...the MQA licensing fees will prevent such one-offs from happening, not to mention the hardware requirements to actually make that happen. Plus, how would one actually sell such a thing...

My understanding of the MQA process means that an MQA-encoded recording has been made from the best source available. In some cases that will be a true MQA-MQA encode/decode, from studio to file, in others a remaster from tape, and others yet a conversion from a digital source.

Hi-Reality's picture

I agree with you Michael, that logo is really bad from several perspectives:

- Look & Feel,
- Font (and its gradient used in late 90's),
- Perhaps the worst component is those vertical edgy shapes (which is a perfect metaphor to early days of digital edgy-ness),
- On the 'MUSIC' in the 'Hi-Res MUSIC': I think it is a misrepresentation and limits the potential use-cases (i.e. what if the recording is just a person speaking / plain voice, a 440Hz tone, or an ambient sound?)

If I was at RIAA I would:

1- Remake that logo entirely
2- Rename it to 'Hi-Res RECORDING' (especially when the 'R' in RIAA stands for 'Recording') or 'Hi-Res SOUND' to broaden its application scope that it could and should cover

A relevant comment regarding MQA: in order to speed up the MQA adaptation I would broaden the scope so that MQA is also applicable to other than just 'MUSIC' recordings. I'm thinking of many ways early fans, enthusiasts (other than just studios), and specialized applications could help to spread the words via their own captured/streamed sounds encoded in MQA.

What MQA needs to do is to make available a free/light-version MQA software encoder that supports a number of inexpensive and popular ADCs.

Do you think they will do that soon enough? (at this stage, the MQA ADC/encoder we heard is planned is from high-end brands such as MyTek)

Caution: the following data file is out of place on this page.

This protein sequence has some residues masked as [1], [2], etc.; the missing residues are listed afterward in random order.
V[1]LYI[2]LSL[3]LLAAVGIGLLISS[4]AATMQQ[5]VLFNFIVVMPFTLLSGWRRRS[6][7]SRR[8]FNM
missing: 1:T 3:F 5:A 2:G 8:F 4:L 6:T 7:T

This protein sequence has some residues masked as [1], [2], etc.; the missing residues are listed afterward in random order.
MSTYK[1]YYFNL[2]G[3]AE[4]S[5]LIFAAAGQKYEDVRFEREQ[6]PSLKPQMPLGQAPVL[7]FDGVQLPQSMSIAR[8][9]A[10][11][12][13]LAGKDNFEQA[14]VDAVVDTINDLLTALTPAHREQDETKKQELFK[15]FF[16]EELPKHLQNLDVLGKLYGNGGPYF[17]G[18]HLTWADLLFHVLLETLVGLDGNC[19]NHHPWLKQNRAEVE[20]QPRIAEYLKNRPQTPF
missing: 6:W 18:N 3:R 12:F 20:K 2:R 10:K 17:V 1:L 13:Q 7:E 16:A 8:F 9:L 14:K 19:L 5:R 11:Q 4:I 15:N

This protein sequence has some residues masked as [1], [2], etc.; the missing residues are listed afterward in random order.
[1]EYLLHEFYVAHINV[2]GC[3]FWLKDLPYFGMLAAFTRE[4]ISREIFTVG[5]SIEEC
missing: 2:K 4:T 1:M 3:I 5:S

Regards, Babak
Hi-Reality project

hifitommy's picture

the logo refers to the ORIGINALrecording method for which hi-res does NOT apply.

hifitommy's picture

the logo refers to the ORIGINAL recording mode which does NOT include compact cassette.

Maury's picture

From the grooveyard of I guess forgotten press releases here is something from 2 years ago:

"Arlington, VA – 06/12/2014 – DEG: The Digital Entertainment Group, in cooperation with the Consumer Electronics Association (CEA)® and The Recording Academy®, announced today the results of their efforts to create a formal definition for High Resolution Audio, in partnership with Sony Music Entertainment, Universal Music Group and Warner Music Group.

The descriptors include:

MQ-P. From a PCM master source 48 kHz/20 bit or higher; (typically 96/24 or 192/24 content)
MQ-A. From an analog master source
MQ-C. From a CD master source (44.1 kHz/16 bit content)
MQ-D. From a DSD/DSF master source (typically 2.8 or 5.6 MHz content)"

So MQ-A/MQA means not only from an analog master source (whatever that is) it now means a proprietary audio file processor.

Incidentally to clear up any confusion (/sarc) MPEG-4 SLS is not related in any way to MPEG-4 ALS (Audio Lossless Coding).

Notice also "The industry’s official logo mark for Hi-Res MUSIC – [was] previously applicable primarily to high quality digital download services. Who knew??

jerseyd's picture

The "High Res" label is a terrible idea. Companies should be forced to use a badge with the actual bit depth and sample rate being used. The new label is akin to a whiskey bottle's label having a badge that says, "The Strong Stuff" instead of telling us if it is 80, 90 or 100 proof (you know, the actual contents).